Previous investigations from this laboratory revealed that adenylate cyclase systems in cell-free preparations from cerebral cortex of the adult rat were highly responsive to norepinephrine and dopamine, but were quite insensitive to serotonin 22, 2.5. Nevertheless, the serotonin-blocking agents, D-LSD and BOL, in 10/JM concentration, completely abolished the stimulation of cerebral adenylate cyclase activity by 10/zM norepinephrine plus I 0/zM dopamine 26. Comparable results were obtained in the present studies when serotonin antagonists were tested against equimolar amounts of either norepinephrine or dopamine at concentrations of these amines which produced maximal stimulation of adenylate cyclase activity in particulate preparations from adult rat cerebral cortex (see ref. 22). Norepinephrine (1130/zM) and dopamine (IC0/~M) resulted in increases in cerebral adenylate cyclase activity of approximately 60% and 50 ~o, respectively (Table I). The addition of D-LSD, BOL, or UML, each in 100/~M concentration, obliterated or markedly reduced these responses. Catecholamine-sensitive adenylate cyclase systems in particulate preparations from the hippocampus of adult rats were also strongly inhibited by D-LSD. The cerebral and hippocampal adenylate cyclase systems closely resembled one another in their responses to the catecholamines. Parallel studies from this laboratory demonstrated that D-I_SD was capable of producing a small stimulation of adenylate cyclase activity, as well as partially inhibiting the response to serotonin, in particulate preparations from newborn rat colliculi23, 24. These collicular preparations appeared to be unusually rich in serotonin receptors and poor in catecholamine receptors for adenylate cyclase24. However, o-LSD evoked a considerably larger increase in adenylate cyclase activity in particulate preparations from corpus striatum of adult rats 26. These striatal preparations contain adenylate cyclase systems which respond to norepinephrine or dopamine with large increases in activity but are relatively unresponsive to serotonin (see below). Adenylate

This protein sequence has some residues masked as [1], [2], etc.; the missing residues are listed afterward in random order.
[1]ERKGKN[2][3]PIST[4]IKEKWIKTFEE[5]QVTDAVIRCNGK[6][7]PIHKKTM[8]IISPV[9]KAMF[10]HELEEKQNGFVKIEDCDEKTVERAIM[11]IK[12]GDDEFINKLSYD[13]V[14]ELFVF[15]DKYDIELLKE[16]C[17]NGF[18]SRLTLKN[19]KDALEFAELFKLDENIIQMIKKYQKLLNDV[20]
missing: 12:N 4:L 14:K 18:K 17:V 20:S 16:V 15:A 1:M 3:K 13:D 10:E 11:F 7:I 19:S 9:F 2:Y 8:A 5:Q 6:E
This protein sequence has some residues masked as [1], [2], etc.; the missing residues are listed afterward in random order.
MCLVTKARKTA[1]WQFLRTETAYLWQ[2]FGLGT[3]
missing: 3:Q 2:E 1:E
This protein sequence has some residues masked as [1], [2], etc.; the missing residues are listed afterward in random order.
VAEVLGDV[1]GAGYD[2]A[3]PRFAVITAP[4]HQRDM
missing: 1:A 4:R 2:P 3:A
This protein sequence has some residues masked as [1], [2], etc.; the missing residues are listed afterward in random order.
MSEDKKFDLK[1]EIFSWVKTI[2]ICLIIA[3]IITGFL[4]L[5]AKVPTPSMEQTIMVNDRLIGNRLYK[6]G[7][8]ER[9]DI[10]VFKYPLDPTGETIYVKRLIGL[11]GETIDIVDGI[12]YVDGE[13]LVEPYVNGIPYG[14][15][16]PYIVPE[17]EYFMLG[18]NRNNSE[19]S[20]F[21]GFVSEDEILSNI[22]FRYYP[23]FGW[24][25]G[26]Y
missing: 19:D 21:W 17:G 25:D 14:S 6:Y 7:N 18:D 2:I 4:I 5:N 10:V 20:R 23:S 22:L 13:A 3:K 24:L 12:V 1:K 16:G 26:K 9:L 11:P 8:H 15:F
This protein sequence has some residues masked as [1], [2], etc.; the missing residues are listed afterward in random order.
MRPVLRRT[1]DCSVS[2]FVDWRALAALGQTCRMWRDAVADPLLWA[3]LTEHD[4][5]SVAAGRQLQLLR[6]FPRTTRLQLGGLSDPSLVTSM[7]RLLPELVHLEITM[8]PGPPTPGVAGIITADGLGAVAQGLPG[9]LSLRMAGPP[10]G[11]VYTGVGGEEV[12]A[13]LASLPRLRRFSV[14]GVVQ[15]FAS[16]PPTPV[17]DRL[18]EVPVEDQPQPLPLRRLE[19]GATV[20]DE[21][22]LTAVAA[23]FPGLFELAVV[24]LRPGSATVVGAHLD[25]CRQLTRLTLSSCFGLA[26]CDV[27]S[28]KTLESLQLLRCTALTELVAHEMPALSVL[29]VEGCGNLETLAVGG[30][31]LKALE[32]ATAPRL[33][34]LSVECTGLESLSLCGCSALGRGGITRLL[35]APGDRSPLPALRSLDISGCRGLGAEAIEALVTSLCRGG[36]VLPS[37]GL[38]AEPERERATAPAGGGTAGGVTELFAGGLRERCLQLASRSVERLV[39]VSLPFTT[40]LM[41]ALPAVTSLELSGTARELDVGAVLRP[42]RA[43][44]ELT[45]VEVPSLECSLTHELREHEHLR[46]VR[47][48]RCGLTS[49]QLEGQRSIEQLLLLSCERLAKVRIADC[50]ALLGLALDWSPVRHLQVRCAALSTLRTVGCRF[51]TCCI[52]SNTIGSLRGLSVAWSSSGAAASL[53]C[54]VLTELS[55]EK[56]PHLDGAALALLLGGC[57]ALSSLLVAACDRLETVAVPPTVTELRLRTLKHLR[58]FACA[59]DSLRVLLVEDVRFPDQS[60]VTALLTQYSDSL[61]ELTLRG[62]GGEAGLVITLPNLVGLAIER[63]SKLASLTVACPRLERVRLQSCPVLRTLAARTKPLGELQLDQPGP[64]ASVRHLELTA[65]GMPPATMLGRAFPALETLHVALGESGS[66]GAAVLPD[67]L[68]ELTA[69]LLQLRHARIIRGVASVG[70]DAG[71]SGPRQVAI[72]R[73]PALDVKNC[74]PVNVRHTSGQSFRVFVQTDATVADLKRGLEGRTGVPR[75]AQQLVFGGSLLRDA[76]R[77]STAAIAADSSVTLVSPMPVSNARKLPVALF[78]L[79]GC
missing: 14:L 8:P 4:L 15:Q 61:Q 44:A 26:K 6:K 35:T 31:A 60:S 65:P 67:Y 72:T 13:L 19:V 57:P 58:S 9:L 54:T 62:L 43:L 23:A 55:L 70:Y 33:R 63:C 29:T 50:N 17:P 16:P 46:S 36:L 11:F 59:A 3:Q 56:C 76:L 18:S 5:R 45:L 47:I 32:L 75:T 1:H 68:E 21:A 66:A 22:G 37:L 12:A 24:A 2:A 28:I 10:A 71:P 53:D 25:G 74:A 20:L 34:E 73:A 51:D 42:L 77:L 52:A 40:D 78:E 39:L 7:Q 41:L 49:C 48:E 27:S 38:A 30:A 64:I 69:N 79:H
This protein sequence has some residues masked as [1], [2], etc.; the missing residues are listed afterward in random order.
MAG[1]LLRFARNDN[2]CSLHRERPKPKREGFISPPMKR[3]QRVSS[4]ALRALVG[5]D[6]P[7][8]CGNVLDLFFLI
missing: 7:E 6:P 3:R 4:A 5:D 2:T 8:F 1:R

60 TABLE 1 INFLUENCE OF LYSERG1C ACID DERIVATIVES ON ACTIVATION OF ADENYLATE CYCLASE B' t CATECHOLAMINFS IN PARTICULATE PREPARATIONS FROM CEREBRAL CORTEX AND HIPPOCAMPUS OF A D U L T RATS